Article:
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Hae Won Shin, MD, Named Chair of Neurology and Semmes-Murphey Professor

Hae Won Shin, MD, chair of the Department of Neurology, aims to build up the department’s educational, clinical care, and outreach programs, and expand its research portfolio.

Hae Won Shin, MD, has been named chair of the Department of Neurology and Semmes-Murphey Professor of Excellence at the University of Tennessee Health Science Center’s College of Medicine.

Dr. Shin recently joined UT Health Science Center from the University of New Mexico Health Science Center’s School of Medicine, where she served in the Department of Neurology as executive vice chair, vice chair of Clinical Affairs and Epilepsy Section chief. As vice chair, she led clinical operations and played a crucial role in advancing patient care. Before serving at the University of New Mexico, she worked as a medical director of epilepsy at the University of North Carolina.

For more than 10 years, Dr. Shin has provided comprehensive and advanced epilepsy care to patients with refractory epilepsy, using new epilepsy surgery and neuromodulation therapies in North Carolina and New Mexico. Dr. Shin also developed ACGME-accredited epilepsy fellowships, providing fellowship training specifically for epilepsy, at both institutions. Her clinical care and research focus is on enhancing epilepsy care and surgery outcomes.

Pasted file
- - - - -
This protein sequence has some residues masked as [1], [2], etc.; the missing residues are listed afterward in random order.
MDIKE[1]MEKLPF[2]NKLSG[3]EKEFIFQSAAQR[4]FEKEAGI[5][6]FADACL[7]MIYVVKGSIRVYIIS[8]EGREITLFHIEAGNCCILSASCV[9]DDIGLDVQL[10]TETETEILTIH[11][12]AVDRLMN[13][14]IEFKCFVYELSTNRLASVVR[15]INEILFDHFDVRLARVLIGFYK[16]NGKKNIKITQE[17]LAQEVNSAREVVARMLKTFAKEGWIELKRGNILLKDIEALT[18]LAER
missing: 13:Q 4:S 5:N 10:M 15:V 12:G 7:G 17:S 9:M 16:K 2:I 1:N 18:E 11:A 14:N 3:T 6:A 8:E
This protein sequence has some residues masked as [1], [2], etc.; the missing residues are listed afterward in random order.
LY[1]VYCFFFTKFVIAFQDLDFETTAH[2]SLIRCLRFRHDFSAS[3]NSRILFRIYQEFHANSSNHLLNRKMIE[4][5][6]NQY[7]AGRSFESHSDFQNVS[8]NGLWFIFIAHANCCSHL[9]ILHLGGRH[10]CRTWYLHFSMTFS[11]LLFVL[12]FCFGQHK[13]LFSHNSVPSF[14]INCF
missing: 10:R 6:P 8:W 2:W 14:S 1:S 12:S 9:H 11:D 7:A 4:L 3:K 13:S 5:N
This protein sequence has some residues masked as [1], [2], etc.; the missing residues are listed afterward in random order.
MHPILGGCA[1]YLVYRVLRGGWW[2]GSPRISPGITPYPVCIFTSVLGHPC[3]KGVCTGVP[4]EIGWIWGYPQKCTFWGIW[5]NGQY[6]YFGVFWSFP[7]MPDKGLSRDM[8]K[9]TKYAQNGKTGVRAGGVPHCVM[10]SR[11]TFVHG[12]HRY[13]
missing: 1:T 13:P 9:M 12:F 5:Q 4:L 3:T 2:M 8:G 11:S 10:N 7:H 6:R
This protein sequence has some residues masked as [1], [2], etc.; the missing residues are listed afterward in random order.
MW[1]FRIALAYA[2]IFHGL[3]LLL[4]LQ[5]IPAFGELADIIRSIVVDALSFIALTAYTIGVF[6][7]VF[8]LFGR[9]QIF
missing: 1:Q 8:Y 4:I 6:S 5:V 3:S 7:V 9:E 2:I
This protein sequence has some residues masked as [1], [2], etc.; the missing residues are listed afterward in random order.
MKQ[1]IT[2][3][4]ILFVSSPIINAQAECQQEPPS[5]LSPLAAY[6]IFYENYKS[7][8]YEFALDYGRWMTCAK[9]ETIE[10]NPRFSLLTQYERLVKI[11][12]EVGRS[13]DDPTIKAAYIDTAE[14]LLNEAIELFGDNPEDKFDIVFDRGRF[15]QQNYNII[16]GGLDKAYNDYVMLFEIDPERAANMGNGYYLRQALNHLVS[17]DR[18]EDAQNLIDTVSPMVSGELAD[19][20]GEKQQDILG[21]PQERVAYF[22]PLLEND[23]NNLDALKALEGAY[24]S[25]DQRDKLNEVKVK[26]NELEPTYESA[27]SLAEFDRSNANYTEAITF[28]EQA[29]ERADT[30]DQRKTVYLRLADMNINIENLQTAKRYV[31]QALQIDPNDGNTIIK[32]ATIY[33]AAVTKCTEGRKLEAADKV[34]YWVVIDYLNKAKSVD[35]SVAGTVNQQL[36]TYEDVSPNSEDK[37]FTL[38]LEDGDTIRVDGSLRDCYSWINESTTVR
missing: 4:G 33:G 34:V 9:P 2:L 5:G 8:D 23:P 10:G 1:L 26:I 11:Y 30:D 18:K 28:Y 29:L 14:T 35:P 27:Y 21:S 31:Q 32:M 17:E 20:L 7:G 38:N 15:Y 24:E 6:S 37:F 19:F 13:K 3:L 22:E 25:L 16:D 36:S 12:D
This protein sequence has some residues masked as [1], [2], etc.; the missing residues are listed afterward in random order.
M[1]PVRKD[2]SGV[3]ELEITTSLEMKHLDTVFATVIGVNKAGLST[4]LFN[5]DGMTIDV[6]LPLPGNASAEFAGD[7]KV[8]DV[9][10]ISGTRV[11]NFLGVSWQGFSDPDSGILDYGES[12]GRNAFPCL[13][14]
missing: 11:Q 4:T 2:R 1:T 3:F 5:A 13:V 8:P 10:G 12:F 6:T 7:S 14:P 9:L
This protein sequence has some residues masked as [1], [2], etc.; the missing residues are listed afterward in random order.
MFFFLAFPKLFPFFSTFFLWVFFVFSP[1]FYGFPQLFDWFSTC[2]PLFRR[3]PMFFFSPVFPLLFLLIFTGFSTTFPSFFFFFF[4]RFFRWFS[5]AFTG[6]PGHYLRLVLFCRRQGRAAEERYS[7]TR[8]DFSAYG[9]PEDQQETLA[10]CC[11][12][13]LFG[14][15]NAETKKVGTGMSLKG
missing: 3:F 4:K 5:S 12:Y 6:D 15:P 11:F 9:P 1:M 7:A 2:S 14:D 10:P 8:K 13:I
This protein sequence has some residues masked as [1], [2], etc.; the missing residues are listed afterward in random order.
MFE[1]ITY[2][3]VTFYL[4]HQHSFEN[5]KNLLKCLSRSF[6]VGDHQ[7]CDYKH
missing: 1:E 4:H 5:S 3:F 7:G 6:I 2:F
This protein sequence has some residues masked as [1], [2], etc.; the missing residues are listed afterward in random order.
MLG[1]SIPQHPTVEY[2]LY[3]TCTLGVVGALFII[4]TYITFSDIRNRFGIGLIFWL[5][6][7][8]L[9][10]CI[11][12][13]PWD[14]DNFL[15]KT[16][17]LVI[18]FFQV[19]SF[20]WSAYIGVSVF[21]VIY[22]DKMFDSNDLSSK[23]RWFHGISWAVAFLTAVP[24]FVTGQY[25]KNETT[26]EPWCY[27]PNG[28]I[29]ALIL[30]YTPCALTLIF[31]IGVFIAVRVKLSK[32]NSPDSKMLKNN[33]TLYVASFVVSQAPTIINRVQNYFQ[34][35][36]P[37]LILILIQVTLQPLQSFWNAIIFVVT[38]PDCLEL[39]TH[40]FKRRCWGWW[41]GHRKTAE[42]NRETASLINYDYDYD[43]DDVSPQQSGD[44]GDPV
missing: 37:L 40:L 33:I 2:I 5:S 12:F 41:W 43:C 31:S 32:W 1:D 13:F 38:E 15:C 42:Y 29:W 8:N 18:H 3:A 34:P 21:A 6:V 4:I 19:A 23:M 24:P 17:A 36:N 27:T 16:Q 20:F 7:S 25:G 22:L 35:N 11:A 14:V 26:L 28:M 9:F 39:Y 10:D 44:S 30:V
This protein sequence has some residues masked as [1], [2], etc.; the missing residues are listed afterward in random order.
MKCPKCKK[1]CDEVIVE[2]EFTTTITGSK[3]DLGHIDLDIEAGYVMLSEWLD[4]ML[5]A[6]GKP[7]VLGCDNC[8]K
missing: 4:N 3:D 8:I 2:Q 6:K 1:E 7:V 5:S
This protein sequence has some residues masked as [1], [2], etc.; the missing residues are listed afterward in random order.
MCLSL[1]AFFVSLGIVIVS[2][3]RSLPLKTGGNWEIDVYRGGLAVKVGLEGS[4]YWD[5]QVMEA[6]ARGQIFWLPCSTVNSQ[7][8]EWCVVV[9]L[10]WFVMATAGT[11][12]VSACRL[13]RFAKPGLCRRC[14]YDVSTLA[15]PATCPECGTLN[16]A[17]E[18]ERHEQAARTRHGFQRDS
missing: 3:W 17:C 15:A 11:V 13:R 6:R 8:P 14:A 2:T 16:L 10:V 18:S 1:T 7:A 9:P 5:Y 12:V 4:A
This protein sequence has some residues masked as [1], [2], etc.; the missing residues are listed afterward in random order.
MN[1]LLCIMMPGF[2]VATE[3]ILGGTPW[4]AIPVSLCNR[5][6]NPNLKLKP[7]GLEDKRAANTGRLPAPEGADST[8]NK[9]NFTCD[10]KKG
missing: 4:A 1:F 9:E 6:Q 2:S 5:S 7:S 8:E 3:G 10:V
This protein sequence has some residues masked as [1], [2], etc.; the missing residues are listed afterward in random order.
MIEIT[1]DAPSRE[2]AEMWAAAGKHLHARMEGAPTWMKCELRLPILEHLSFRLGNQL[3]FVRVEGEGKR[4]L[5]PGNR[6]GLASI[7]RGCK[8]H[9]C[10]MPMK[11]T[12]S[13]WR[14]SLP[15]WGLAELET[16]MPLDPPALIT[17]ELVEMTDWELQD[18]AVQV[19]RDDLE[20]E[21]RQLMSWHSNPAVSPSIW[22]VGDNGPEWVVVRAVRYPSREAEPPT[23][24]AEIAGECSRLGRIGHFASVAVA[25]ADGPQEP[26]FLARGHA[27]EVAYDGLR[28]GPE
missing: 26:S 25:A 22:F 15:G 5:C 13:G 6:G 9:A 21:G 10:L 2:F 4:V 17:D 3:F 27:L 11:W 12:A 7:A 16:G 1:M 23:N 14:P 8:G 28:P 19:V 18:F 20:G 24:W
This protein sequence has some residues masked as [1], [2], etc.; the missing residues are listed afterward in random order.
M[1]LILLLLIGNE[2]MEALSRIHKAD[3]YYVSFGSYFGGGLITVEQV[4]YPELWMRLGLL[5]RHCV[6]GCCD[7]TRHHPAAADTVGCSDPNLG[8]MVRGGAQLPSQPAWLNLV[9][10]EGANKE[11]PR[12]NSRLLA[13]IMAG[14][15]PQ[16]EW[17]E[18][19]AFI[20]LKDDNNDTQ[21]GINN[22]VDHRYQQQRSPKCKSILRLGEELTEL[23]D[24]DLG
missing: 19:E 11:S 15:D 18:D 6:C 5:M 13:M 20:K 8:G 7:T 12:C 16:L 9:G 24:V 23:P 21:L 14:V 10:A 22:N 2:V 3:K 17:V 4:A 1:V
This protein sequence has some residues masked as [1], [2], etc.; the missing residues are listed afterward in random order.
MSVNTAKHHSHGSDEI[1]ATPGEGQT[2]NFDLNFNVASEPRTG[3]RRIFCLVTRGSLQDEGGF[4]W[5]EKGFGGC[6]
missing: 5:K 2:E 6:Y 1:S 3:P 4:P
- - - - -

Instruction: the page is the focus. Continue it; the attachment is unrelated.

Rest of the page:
Dr. Shin said her interest in joining UT Health Science Center grew when she met with faculty and leaders of the university on campus and witnessed their dedication of training the next generation of neurologists.

“We are all here together to provide the best care to patients in Memphis and throughout Tennessee. Everybody I have met in the College of Medicine, in health care systems in Memphis, as well as the faculty, share the same vision. I am very excited about my opportunity and to contribute to building up the program.”

Dr. Hae Won Shin

“We are very excited to have Dr. Hae Won Shin as the new chair of our Department of Neurology at the UT Health Science Center’s College of Medicine,” said G. Nicholas Verne, MD, interim executive dean of the College of Medicine. “Dr. Shin’s arrival brings a wealth of expertise and leadership that will undoubtedly propel our Neurology Department to new heights, benefiting both patients and the academic community.”

Dr. Shin, from South Korea, earned her Bachelor of Science in chemistry from Ewha Woman’s University in Seoul in 2000, and a Bachelor of Science in premedicine from Pennsylvania State University in 2001. She earned her medical degree from Wake Forest University School of Medicine in North Carolina in 2006. She completed a neurology residency at Wake Forest University Baptist Medical Center in 2010 and a fellowship in clinical neurophysiology at Brigham and Women’s Hospital, a teaching hospital of Harvard Medical School, in 2011.

While studying for her bachelor’s in chemistry in South Korea, she came to the U.S. to learn English and discover her chosen career and gained inspiration after witnessing the health care in this country.